Parents everywhere have been worried about how their kids' education may be changed ever since Betsy DeVos was named education secretary. DeVos has long advocated for federal money to be used to invest in charter schools, so when H.R. 610 was proposed in January to establish an education voucher program, it wasn't surprising. But there's another part of the bill that many may not have noticed. Congress's H.R. 610 bill would control kids' nutrition, and it's really scary.
H.R. 610 aims to repeal the nutritional standards of school meals the Obama administration worked to implement with the Healthy, Hunger-Free Kids Act. Current standards require schools to make sure kids have more fruits, veggies, whole grains, and low-fat or fat free milk. The standards also ensured lunches served in elementary schools don't exceed 650 calories, while lunches served in high schools don't exceed 850 calories, according to the Dept. of Agriculture. These changes also aimed to make sure kids consumed less sodium, saturated fat, and trans fat.
The bill is sponsored by Iowa Congressman Steve King, who has tried to repeal the Department of Agriculture's school meal standards before. King called the bill the "No Kid Hungry Act" because he believes the current standards don't feed kids enough food and consequently put every kid on a diet. He also wrote in an article published in The Hill that he feels these regulations get in the way of "the rights of parents to send their children to school with the foods of their choice." Some also pushed back against the higher nutritional standards because they increased the cost of food and more food was reportedly wasted, according to CNN.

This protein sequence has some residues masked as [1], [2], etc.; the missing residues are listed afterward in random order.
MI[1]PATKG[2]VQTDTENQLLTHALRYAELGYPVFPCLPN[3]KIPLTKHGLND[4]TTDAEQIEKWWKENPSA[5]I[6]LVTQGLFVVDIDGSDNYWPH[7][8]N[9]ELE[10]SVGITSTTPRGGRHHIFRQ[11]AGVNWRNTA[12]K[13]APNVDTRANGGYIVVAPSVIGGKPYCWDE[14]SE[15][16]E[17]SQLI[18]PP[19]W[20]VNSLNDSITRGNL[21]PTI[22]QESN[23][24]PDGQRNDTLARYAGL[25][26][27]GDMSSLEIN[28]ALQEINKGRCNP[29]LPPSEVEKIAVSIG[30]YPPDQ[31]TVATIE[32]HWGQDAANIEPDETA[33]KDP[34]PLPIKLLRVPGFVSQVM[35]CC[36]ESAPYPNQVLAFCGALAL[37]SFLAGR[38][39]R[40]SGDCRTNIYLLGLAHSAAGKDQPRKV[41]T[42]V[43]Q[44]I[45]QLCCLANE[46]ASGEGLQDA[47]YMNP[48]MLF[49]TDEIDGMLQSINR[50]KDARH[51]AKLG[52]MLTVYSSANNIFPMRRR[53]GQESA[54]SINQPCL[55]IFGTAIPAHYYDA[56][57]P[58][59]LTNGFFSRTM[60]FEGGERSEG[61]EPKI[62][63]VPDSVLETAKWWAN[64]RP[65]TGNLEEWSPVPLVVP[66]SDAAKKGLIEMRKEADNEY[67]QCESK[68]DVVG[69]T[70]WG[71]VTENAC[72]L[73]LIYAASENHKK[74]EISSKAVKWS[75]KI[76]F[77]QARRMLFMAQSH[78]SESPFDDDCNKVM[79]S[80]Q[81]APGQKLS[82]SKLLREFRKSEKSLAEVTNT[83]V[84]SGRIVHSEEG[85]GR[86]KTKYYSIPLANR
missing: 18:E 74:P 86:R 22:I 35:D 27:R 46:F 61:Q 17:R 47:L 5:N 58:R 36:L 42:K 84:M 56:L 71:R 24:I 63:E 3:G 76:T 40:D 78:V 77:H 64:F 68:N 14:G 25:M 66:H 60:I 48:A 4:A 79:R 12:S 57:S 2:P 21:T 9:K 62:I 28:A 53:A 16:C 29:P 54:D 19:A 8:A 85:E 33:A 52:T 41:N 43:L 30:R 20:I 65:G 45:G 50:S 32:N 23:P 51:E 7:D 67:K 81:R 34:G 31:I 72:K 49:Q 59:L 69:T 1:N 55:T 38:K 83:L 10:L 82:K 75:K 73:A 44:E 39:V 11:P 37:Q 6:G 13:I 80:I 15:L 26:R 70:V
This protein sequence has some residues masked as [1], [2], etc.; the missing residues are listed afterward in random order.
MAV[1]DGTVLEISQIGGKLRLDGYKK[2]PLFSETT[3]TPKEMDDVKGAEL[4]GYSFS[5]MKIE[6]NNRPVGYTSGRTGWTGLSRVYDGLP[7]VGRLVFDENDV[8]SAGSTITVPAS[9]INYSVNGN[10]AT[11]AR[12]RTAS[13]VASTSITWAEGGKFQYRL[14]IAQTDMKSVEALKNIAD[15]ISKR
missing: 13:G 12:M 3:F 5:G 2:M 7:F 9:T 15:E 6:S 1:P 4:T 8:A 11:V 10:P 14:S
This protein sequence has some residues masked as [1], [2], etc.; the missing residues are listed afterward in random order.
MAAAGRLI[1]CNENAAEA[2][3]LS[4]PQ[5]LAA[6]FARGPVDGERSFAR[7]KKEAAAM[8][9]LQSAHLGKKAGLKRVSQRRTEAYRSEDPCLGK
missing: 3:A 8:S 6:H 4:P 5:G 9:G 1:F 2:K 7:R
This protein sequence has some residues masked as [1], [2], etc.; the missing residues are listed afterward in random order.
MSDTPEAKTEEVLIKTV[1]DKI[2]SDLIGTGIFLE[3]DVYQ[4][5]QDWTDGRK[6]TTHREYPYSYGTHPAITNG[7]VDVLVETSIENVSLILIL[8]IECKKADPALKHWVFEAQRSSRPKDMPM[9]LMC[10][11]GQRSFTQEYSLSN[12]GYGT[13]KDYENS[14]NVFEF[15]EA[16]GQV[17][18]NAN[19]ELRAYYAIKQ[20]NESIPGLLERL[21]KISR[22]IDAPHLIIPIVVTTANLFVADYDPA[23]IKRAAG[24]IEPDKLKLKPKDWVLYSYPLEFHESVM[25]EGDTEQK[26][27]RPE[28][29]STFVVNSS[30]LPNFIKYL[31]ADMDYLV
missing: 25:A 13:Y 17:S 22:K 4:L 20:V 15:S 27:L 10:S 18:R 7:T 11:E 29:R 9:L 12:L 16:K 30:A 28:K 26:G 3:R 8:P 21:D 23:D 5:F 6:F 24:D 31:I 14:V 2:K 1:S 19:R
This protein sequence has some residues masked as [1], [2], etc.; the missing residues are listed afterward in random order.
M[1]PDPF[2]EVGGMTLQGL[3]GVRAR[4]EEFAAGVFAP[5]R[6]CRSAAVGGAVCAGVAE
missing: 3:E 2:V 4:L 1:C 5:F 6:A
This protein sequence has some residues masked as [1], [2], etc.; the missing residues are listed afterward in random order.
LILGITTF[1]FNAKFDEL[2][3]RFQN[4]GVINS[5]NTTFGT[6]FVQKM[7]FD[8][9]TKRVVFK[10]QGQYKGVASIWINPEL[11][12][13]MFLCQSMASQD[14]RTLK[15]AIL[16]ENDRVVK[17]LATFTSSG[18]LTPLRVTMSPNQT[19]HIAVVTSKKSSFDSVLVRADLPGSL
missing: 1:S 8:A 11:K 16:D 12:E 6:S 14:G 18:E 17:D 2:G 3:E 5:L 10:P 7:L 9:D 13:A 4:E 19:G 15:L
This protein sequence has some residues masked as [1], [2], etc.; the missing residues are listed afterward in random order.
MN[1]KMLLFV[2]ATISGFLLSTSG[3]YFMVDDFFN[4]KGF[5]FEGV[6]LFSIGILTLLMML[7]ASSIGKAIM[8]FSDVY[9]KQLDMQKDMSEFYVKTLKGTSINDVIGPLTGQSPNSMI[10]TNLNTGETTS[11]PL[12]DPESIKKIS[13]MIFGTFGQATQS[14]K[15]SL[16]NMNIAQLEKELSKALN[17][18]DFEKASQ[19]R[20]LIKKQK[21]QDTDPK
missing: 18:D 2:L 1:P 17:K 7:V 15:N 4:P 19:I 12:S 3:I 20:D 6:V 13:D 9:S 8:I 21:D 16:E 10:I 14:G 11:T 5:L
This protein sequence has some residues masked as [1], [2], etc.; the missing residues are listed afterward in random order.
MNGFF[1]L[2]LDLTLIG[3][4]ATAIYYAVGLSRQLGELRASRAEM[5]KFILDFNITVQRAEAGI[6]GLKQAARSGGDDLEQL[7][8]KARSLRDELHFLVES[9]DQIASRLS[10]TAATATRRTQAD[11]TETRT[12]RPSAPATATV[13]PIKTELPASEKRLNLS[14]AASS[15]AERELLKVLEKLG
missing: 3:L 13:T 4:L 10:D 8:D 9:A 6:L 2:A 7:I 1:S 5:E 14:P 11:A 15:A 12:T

The impact of such a bill passing would be huge. In just one day, more than 22 million low-income children received a free or reduced lunch in 2016 with the help of the Healthy, Hunger-Free Kids Act passed during the Obama administration, according to the U.S. Department of Agriculture.
Low-income kids depend on school lunches as a source of healthy meals. Studies show that low-income children eat more fruits and vegetables at school than at home. And I absolutely know this is true, because there were points as a teenager where I didn't eat a piece of fruit for a month. But if the school lunch had apples or pears, I'd make sure to grab one.
The Atlantic even published an article explaining why rich children like healthier foods such as vegetables more — because their parents could afford to keep buying brussels sprouts and spinach to encourage their kids to eat them. And if the vegetables spoiled, there's no real loss in comparison to poor parents who may not be able to buy more food to replace it.
While the bill could have a disastrous impact on the health of kids who are especially vulnerable, Crystal FitzSimons of the Food Research & Action Center told Romper that there is a good chance the bill won't be implemented. "Congress seems to be focused on a lot of other issues right now, so it seems unlikely that this bill would pass as a stand-alone bill."